Arriving back in Bahir Dar, Ethiopia, I was struck by the transformation of the landscape relative to my last visit in the dry season. The barren red soil that once dominated has been replaced with lush green carpets of grass, wildflowers, and burgeoning croplands. I’ve come here to survey the amphibian and reptile biodiversity in the church forests around the South Gondar region. Working with colleagues Dr. Alemayehu Wassie, Dr. Meg Lowman, and Tegistu Adane, we’re assessing how stone wall construction to protect the church forests from livestock grazing and agricultural encroachment may also serve as valuable habitat for many species.
To that end, Tegistu and I have been conducting herpetological surveys along the stone walls and in the forests, and trialing some pitfall traps and drift fences in four church forests sites: Zhara, Wonchet, Gibstiwat and Robit. We’ve documented a plethora of biological diversity in and around the forests, recording birds, mammals, and of course our targets: lizards, snakes, and frogs. Naturally, our activities draw a lot of attention (mostly good though!), so a big part of each day is science communication with priests, farmers, and villagers who are curious about what we are doing. It’s been amazing to see how captivated many people become once we explain why are here, and show them some photographs of species in our bird and herpetofauna guides, and then I like to show them photographs of some of the species we have found.
Sometimes people want to get involved too, and it’s not unusual that we have a small crowd and sometimes some additional field assistants. While piloting our trap arrays, we recruited four priest students (Berza, Tegistu, Tseghe, and Tseghuy) who have been dedicated field hands ever since — in addition to helping us set up the traps, they dutifully monitor them and make sure they are well guarded. We often get tips from the people who live in these forests about what animals they’ve found there. For instance, we stumbled upon a Bush Duiker (Sylvicapra grimmia) one afternoon during our surveys at Wonchet and subsequently were informed by the priests that sometimes they see groups of up to 4 duikers at a time there and that duikers are present in many other forests (Zhara, Wonchet, and Gibstiwat). This adds another mammal to our list, including the rock hyrax and vervet monkeys, which find refuge in these sacred forests.
Our surveys of the stone walls have been finding a lot of amphibian and reptile species that we’re first recording in the church forests. Our protocol is to slowly walk along the outer walls, looking in the cracks and crevices for any signs of life. When we encounter any individual, we record its GPS location and identify it to species – when it’s something new we make sure to take many photographs. So far we’ve found a lot of herpetofauna taking refuge in the church walls – recording up to 37 lizards in a single visit! Each survey seems to come up with some new observation too, over the past 5 field days we’ve recorded over 100 counts and discovered 5 frog (n = 1), lizard (n = 2), and snake (n = 2) species using the wall as habitat. The walls are typically dominated by two species of Trachylepis skinks: Trachylepis isseli and Trachylepis wingatii. Interestingly, both species are endemic to Ethiopia and they appear to achieve very high densities on the walls – likely due to the abundance of insects it attracts and the natural habitat it creates for these species. We believe in turn this high density of lizard likely attracts both predatory birds (we find many skinks with dropped tails, which we also record) and lizard-eating snakes including the Brown House Snake (Lamprophis fuliginosus) and the Hissing Sand Snake (Psammophis sibilans). In this way, it seems like the positive effect the stone walls have on the lizard populations likely cascades up into the rest of the ecosystem by supporting a robust diversity of predators.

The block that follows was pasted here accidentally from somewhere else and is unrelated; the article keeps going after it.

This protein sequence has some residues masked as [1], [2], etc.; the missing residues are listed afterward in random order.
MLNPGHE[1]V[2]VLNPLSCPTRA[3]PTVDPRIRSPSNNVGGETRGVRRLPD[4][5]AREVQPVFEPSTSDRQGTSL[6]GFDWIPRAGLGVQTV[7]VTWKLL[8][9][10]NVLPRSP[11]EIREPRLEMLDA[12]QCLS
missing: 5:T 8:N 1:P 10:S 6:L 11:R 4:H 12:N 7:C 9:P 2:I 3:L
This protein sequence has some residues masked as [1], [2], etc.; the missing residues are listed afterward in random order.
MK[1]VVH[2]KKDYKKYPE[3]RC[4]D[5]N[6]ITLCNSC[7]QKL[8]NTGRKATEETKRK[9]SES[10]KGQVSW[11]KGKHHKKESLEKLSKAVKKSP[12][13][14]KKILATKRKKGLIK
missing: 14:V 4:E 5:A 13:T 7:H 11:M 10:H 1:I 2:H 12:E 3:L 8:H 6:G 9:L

In the past two days of field surveys, we’ve also been finding very tiny frogs associated with the stone walls: the aptly named Ethiopian Dwarf Puddle Frog, Phrynobatrachus minutus. This tiny frog is also endemic to Ethiopia, and it is truly minute and easily mistaken for a small cricket. Interestingly, they seem to benefit from the stone walls that similarly serve as natural habitat and a refuge from the surrounding desiccating conditions of the cleared agricultural fields.
During our surveys, we also take time to catch some of the species we find to sample their DNA – which we hope to ultimately sequence to provide vital molecular sequence data for these species that are often endemic or may represent uniquely isolated populations from their broader ranges across Africa.
This multi-pronged approach we hope will pay dividends for understanding the unique herpetofaunal communities of Ethiopia, and how the church forests contribute to their continued protection. Not only that, the species occurrences and photographs we’re collecting we hope will be both useful and motivating for the people that are both spiritually and instrumentally invested in these forests. The reaction we get when explaining our purpose is typically very positive, and we hope to eventually take our photos and publish a guide to the species we’ve found in Amharic that we can distribute to each church. Given the excitement we’ve already experienced in our forays into these communities, we think it would be appreciated by both priests and parishioners to highlight the amazing diversity of species that their church forests protect.